I can’t wait to dig into this Introduction to Needle Felting with you! If you follow along with me on Instagram you know how much I love needle felting. There is just something so relaxing about it … taking a handful of fluffy wool, poking it until it molds into the shape you want. It’s such a peaceful and restorative process for me; I put a little background music on and completely get lost in my project.
So, if you are new to the craft, I would love to give you a little introduction …
Needle Felting 101: Introduction to Needle Felting
At its simplest definition, felting is the process by which animal fibers condense and bind together to create a dense and durable fabric or form. This is most commonly done with wool, but can really be done with any protein animal fiber, such as from alpaca, camel, yak, cashmere, mohair, angora, and llama. Although all of these fibers have the properties that allow them to felt, some are more suitable for the purpose than others.
In a previous post I outlined Felting Knitting & Crochet with hot water, a little soap, and agitation.
Needle felting follows the same principle of agitating the fibers but just by a different process. In needle felting you use a needle to agitate the fibers. As the needle works in and out of the wool, the barbs catch scales on the fibers and cause them to interlock and bind together.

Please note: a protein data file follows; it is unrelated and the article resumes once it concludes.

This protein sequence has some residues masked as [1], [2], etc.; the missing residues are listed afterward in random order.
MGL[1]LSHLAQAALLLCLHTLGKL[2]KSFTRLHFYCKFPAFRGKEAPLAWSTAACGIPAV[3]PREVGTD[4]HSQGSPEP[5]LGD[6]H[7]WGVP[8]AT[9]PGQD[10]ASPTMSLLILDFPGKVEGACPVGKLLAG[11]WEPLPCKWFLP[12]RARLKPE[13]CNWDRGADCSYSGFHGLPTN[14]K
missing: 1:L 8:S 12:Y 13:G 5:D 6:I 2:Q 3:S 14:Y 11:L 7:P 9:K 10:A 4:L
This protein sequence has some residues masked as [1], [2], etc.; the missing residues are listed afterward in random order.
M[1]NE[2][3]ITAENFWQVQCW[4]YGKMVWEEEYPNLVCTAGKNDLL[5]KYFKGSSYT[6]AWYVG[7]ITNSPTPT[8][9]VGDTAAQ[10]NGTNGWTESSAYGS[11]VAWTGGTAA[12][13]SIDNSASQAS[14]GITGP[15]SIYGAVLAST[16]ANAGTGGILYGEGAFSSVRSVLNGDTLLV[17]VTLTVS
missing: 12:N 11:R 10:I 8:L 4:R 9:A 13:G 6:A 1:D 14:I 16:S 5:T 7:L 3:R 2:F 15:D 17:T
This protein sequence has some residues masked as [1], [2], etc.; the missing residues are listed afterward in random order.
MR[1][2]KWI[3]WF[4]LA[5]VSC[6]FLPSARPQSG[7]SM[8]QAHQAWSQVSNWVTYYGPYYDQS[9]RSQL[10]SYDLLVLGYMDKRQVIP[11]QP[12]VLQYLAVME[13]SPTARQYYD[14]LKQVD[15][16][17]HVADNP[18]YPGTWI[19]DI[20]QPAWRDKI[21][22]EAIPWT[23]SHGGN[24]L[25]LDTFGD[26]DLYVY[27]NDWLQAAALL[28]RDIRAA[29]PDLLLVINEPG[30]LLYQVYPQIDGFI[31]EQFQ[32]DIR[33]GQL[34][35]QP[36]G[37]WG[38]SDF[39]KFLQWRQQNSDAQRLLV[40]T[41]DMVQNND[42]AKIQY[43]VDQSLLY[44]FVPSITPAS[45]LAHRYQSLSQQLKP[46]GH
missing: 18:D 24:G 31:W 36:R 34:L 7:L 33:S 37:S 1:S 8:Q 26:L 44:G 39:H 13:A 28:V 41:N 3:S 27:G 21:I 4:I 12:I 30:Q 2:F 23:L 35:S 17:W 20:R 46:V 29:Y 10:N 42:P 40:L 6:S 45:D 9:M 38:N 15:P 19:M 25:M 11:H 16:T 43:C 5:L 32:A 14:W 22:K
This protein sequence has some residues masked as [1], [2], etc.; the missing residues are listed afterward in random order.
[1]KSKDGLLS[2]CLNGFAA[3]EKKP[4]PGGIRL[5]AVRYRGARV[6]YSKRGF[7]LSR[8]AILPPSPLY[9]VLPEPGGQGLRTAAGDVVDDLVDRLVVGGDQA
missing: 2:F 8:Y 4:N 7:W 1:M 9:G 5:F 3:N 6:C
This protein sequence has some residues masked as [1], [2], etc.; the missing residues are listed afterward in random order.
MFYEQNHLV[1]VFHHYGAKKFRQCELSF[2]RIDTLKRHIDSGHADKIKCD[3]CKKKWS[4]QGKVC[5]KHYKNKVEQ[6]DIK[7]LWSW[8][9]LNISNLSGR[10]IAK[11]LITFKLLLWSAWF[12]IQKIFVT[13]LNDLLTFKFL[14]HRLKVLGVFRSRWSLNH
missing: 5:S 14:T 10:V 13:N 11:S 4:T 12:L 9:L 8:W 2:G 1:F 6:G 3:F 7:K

Basic Needle Felting Supplies
Here are some basic tools and supplies you need to get started …
- Felting needles — These are very sharp barbed needles (ouch!) that are available in a variety of sizes, from very fine (about 42 gauge) to coarse (32 gauge). A 36- or 38-gauge needle is a good all around one to have. You can use a single needle or a holder that houses a few.
- Foam pad — The pad will support your project and protect your work surface and your needles.
- Wool roving — Any fiber that felts can be needle felted (some more easily than others), but wool fiber is the standard.
- Wool batting — Wool batting is wool that has not been combed or carded; it is coarser than roving and good for the core of your projects.
That’s all you really need to get started. Depending on the type of project you are working on, you may also use some cotton piping cord, craft eyes, sewing needle and thread, pipe cleaners, beads, glue, etc.
How to Needle Felt
That’s the easy part! Just start poking away at your wool with your felting needle. Make sure to use your foam pad as a support and to protect your surface. Keep your needle straight as you poke up and down to keep it from breaking. This is called needling. You don’t need to poke too deep; keep moving your piece around so the wool won’t stick to the foam pad. You will notice your wool becoming denser and more compact. Just keep poking until you have the shape you want. That’s all there really is to it!!